Stevie Nicks with Vanessa Carlton
June 24, 2005
Stevie Nicks’ latest concert is even `more witchy’ than some of her previous tours.
Nicks shows off `dark side’
Nicks’ “Gold Dust Tour,” making a stop at Borgata on June 30 and July 1, will have a touch of Vegas flash, thanks to the unlikely influence of Celine Dion and Elton John.
The Fleetwood Mac frontwoman originally designed her latest solo concert for a four-night stand in May at The Colosseum at Caesars Palace Las Vegas, the 4,100-seat theater where Dion and John each perform on a massive 110-foot-wide stage.
“We watched Celine Dion — we don’t have 50 dancers. We watched Elton John — we don’t have 50 years of film … Elton filmed everything he did,” Nicks recalls of her first visits to the theater. “We said, `What in the world are we going to do?'”
The singer/songwriter and her team developed elaborate visuals, including images from one of her favorite films, Jean Cocteau’s 1946 version of “Beauty and the Beast,” and her favorite artists, Sulamith Wülfing (for whom she named one of her beloved Yorkshire terriers), to create a “dark” show that’s even “more witchy” than previous efforts.
“The show we’ve come out with now is pretty amazing because of all that extra thought that went into putting it all together,” Nicks says. “If we hadn’t had the Vegas show, it would have been good, but it wouldn’t have been like this.”
Having warmed up with the Vegas gig, Nicks moved into a tour with Don Henley, with whom she recorded “Leather and Lace” on her 1981 solo debut, “Bella Donna.” The two played sets of their own material and performed several duets.
“I sang `Hotel California’ (and I thought) I lived through that,” says Nicks, who kicked off the joint tour on June 3 in Philadelphia. “Don and I went out when he was recording `Hotel California’ at the end of the `Rumours’ recording. We lived those words in `Hotel California.’
“I’m up there singing, going, `Oh my God, here’s my life.’ I couldn’t help but be somewhat groupied out. I was a little stunned every night at the amazing gift to be able to sing that song every night with an Eagle.”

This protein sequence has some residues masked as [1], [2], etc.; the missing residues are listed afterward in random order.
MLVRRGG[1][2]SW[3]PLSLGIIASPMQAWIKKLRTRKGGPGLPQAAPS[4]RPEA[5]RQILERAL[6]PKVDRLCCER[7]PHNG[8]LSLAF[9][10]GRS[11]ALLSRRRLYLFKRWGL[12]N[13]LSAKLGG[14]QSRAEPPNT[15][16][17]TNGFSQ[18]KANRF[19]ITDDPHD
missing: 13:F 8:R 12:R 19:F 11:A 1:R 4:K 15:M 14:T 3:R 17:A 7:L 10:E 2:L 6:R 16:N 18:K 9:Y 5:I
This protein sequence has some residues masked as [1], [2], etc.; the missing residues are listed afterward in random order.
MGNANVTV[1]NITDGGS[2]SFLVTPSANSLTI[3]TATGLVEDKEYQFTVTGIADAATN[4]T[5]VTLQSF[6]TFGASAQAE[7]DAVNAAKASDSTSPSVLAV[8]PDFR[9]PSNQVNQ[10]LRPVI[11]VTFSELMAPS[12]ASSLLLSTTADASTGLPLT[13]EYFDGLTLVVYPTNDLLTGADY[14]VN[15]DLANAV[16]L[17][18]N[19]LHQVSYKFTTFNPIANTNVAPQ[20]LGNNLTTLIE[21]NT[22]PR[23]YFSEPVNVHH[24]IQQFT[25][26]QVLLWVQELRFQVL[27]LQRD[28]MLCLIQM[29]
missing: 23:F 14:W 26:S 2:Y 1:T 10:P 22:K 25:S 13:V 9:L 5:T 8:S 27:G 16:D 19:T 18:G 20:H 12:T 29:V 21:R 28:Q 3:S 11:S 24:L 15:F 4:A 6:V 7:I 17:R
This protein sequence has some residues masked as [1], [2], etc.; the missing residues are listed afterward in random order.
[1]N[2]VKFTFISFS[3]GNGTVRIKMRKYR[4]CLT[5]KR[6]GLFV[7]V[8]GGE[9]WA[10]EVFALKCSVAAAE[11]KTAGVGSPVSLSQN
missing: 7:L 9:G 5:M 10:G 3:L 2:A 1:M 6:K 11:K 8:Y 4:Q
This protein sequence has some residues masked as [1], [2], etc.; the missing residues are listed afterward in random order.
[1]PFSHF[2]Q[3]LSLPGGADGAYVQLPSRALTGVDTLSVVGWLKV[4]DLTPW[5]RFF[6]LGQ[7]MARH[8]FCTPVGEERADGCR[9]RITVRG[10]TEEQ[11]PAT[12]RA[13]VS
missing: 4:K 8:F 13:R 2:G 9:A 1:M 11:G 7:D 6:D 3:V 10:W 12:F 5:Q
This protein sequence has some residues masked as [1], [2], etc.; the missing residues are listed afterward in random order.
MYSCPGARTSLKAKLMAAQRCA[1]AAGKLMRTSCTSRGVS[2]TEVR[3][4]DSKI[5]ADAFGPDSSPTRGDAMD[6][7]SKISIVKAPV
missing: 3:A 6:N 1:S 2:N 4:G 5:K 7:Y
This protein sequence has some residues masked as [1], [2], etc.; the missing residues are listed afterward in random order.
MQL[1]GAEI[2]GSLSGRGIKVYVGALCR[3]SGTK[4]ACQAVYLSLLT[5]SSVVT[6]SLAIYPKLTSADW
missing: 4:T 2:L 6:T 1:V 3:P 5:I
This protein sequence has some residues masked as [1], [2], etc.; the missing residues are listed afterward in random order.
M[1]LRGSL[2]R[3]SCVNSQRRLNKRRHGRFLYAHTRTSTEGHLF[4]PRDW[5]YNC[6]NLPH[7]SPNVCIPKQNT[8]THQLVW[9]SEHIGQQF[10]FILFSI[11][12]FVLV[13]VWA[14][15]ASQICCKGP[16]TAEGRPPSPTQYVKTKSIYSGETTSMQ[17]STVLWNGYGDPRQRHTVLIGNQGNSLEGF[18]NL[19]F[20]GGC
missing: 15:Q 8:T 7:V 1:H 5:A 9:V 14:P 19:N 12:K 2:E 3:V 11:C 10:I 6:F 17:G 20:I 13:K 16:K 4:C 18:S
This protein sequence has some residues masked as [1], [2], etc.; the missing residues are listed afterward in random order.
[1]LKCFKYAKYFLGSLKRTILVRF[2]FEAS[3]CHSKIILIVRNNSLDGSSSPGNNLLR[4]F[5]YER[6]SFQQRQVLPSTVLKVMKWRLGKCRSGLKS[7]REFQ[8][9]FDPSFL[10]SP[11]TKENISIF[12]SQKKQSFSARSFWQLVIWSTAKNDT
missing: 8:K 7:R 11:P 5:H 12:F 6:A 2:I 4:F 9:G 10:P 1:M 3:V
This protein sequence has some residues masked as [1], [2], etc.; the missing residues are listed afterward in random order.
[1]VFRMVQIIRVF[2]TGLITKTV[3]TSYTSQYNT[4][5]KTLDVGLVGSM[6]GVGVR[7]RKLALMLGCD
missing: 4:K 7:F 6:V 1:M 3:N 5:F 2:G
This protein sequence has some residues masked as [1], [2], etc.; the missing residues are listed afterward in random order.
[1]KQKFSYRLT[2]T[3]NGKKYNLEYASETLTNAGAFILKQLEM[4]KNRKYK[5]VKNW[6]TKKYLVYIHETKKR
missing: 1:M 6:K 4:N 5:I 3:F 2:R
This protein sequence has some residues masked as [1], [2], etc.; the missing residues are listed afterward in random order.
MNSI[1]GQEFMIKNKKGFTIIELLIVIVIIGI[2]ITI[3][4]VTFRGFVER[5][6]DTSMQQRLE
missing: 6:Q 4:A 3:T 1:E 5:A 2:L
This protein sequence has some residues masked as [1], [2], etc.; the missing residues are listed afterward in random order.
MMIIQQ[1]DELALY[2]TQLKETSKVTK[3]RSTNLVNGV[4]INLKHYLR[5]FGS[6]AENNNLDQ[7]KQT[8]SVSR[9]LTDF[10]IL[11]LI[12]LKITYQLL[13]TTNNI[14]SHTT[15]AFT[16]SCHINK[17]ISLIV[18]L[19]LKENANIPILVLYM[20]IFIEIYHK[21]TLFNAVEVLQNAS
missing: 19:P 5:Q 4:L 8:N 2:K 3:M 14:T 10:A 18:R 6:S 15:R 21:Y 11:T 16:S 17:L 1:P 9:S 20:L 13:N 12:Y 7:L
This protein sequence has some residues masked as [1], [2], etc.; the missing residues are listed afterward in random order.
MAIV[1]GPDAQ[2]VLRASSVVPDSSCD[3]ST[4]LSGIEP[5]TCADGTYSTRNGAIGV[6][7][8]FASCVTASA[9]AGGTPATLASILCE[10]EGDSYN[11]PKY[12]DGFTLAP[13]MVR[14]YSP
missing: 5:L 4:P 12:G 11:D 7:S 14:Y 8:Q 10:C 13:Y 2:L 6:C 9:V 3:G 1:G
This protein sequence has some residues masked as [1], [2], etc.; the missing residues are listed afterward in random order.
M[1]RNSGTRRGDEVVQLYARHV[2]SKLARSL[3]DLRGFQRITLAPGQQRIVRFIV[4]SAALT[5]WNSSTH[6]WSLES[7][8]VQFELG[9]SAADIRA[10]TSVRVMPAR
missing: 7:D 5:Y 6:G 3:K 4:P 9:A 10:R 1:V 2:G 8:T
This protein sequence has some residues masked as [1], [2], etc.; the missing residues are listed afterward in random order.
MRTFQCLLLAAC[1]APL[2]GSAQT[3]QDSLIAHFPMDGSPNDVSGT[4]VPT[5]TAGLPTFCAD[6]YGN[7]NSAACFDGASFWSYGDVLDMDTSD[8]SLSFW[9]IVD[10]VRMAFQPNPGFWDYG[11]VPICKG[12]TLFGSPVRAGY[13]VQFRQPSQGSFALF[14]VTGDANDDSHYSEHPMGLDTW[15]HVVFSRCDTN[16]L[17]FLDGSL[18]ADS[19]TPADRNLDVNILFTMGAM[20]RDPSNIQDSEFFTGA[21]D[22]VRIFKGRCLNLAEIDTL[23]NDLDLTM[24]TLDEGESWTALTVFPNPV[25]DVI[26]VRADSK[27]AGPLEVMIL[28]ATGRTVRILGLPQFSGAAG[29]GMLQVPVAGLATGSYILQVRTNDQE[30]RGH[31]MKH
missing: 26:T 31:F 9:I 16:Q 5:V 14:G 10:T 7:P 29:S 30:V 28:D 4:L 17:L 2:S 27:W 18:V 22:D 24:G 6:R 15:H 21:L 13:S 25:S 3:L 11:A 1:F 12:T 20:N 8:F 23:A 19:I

When the tour was shortened to 10 dates due to Henley’s commitments with the Eagles, Nicks decided to schedule her own summer outing; originally she planned to take most of this year off after wrapping a two-and-a-half-year, 135-date tour with Fleetwood Mac last fall.
“It’s always interesting to leave the Fleetwood Mac world and come back into my own world,” she says. “`Gold Dust Woman’ is different in my world, and so is `Dreams’ and so is `Rhiannon.’ I always feel with these songs that it’s been a blessing for me to be able to go back and forth.
“We always go back and start from the original version with Fleetwood Mac and my band. But they always come out slightly different.”
In addition to those staples and hits like “Edge of Seventeen,” “The Chain” and “Stand Back,” Nicks has added to her set list some little performed gems, including “Beauty and the Beast” and “Has Anyone Ever Written Anything for You.”
“I’ve taken the French movie `Beauty and the Beast’ from the ’40s, which is the reason I wrote the song — we put (footage) behind me,” Nicks says. “It’s just stunning. I can hardly keep from bursting into tears … it’s so poignant when I’m singing it.”
Joining Nicks for “Circle Dance,” a Bonnie Raitt cover, will be her opening act, up-and-coming singer/songwriter Vanessa Carlton, who’s touring behind her sophomore release, “Harmonium.”
“I’ve been friends with Vanessa for quite a while,” Nicks says. “Really, I think she’s one of the great ones. I want to take her on tour so I can put her in front of a lot of people, so people can see how great she is and remember that amazing first album.